THE Ministry of Trade and Industrialisation has closed down the NamBizOne portal, which was launched to improve Namibia’s investment attractiveness and ranking on the World Bank’s ease of doing business index.
The website was launched in 2017 and was operational for a year only.
It was developed by the government of Singapore for free in a bid to improve Namibia’s standing as an investment destination.
The NamBizOne website was to act as one of the first steps towards creating an e-services platform through which investors could register their businesses and access relevant information on government licensing and regulatory requirements, and formed part of the project to roll out an integrated client service system connected to various government departments.
Further, the website was to provide guidance to investors on submitting investment proposal, incorporating a business, registering for tax and social security and applying for all relevant licences.
Trade minister Lucia Iipumbu this week confirmed that the website was closed down.
Iipumbu said this was done after the ministry revamped its website and created another “one-stop shop” in December.
The new investors’ website can be accessed on https://services.icsf.gov.na.
“With the launch of the Namibia one-stop shop, it was agreed that the portal should close in November 2020, because it involved a duplication of the information,” she said.
Iipumbu said before its eventual shutdown, the website was used frequently by citizens and investors “and provided the much-needed stop-gap measure as we were revamping our website and launching the Integrated Client-Service Facility”.
The minister said with the use of this facility to ease doing business in Namibia, and the establishment of the Namibia Investment Promotion and Development board, the ministry and its associated agencies “are ensuring that both domestic and foreign investors are catered for”.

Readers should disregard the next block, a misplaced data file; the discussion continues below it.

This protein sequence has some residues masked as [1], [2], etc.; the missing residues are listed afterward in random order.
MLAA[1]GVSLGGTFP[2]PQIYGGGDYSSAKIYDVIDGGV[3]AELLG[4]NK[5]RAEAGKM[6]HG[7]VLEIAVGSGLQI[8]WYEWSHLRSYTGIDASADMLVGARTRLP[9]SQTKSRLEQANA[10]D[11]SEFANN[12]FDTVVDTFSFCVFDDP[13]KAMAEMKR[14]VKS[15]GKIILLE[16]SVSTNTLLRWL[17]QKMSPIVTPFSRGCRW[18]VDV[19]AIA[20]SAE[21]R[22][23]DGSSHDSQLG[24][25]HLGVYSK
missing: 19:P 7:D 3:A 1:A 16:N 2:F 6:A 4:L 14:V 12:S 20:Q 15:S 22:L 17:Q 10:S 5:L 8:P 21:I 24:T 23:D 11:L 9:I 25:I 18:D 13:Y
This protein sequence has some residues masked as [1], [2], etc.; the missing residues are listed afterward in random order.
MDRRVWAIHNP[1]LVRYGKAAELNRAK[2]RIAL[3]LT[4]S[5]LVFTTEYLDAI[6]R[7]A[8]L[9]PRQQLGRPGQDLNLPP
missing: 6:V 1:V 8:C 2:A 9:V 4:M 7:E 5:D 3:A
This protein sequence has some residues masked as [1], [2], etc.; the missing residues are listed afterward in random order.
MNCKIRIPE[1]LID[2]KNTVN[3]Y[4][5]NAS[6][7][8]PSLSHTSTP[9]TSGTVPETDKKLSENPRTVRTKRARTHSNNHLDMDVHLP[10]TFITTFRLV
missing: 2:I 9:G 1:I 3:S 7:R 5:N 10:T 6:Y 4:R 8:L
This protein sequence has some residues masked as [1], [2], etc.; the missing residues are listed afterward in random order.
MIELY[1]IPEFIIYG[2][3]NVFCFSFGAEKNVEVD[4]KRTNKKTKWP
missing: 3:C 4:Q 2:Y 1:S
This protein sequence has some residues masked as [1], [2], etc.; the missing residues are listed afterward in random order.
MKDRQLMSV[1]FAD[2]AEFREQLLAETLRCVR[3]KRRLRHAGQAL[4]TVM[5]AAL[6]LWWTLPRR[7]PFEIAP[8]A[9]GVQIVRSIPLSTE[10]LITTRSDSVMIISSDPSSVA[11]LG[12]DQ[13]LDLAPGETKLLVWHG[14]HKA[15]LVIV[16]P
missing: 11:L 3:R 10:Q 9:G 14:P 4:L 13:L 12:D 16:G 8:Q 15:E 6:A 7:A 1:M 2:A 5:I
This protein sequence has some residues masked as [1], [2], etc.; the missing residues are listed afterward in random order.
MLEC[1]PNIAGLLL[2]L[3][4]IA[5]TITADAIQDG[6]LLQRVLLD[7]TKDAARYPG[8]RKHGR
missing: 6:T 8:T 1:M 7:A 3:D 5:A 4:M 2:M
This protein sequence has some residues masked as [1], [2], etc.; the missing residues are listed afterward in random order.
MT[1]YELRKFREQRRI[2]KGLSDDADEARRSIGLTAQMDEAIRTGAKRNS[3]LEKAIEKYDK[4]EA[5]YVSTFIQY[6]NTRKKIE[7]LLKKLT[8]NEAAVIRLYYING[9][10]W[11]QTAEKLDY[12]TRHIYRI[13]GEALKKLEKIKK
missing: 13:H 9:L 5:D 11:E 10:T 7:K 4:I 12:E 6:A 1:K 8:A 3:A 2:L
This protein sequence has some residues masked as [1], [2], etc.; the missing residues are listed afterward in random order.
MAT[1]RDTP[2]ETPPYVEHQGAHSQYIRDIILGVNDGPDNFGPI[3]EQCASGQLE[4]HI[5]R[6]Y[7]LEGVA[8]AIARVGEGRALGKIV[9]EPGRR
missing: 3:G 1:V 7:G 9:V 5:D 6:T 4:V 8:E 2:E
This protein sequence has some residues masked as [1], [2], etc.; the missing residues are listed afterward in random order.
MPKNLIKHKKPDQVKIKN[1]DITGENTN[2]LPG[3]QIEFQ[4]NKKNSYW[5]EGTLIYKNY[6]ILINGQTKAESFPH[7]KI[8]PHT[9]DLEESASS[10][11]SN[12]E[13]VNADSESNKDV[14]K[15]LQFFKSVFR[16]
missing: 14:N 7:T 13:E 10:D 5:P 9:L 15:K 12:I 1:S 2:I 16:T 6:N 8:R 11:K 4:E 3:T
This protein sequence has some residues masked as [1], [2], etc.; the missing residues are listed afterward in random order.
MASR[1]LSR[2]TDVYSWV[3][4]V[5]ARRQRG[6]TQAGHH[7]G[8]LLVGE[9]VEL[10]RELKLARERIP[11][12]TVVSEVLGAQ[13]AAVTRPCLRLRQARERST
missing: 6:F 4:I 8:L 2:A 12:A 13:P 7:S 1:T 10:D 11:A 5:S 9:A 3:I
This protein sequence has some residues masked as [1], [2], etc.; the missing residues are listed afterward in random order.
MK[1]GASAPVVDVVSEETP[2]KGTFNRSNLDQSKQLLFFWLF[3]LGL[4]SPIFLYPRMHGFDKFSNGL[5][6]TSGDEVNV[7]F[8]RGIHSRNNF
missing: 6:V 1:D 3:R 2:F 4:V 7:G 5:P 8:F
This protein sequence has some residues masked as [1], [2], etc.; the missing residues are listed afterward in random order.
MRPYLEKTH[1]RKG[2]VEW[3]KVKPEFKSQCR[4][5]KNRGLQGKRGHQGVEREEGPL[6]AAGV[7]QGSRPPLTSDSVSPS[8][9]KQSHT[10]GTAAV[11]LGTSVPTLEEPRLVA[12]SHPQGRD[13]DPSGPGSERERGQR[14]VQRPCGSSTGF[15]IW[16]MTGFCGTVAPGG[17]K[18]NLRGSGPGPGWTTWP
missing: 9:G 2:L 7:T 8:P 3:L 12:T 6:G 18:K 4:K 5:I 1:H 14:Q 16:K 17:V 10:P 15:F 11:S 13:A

“The ministry is also finalising the Namibia Investment Promotion Act as well as the National Policy on Special Economic Zones. These activities and interventions are primed to provide clear investment policies, a legislative framework to boost Namibia’s competitiveness, and ease of doing business,” Iipumbu said.
Institute for Public Policy Research (IPPR) director Graham Hopwood, however, criticised the new site, saying it “does not say what services it offers and is visually unappealing”.
“It simply has registration links for the public and agents, but does not explain why a person should register and what services or assistance they might receive. There is no information about Namibia in general or investment opportunities,” he said.
“We urgently need a website which would provide key details about the Namibian economy, investment opportunities as well as providing access to services. Namibia is crying out for investment as made clear in recent statements from the minister of finance and the Bank of Namibia governor, as government spending can no longer drive economic growth,” he said.
Email: [email protected]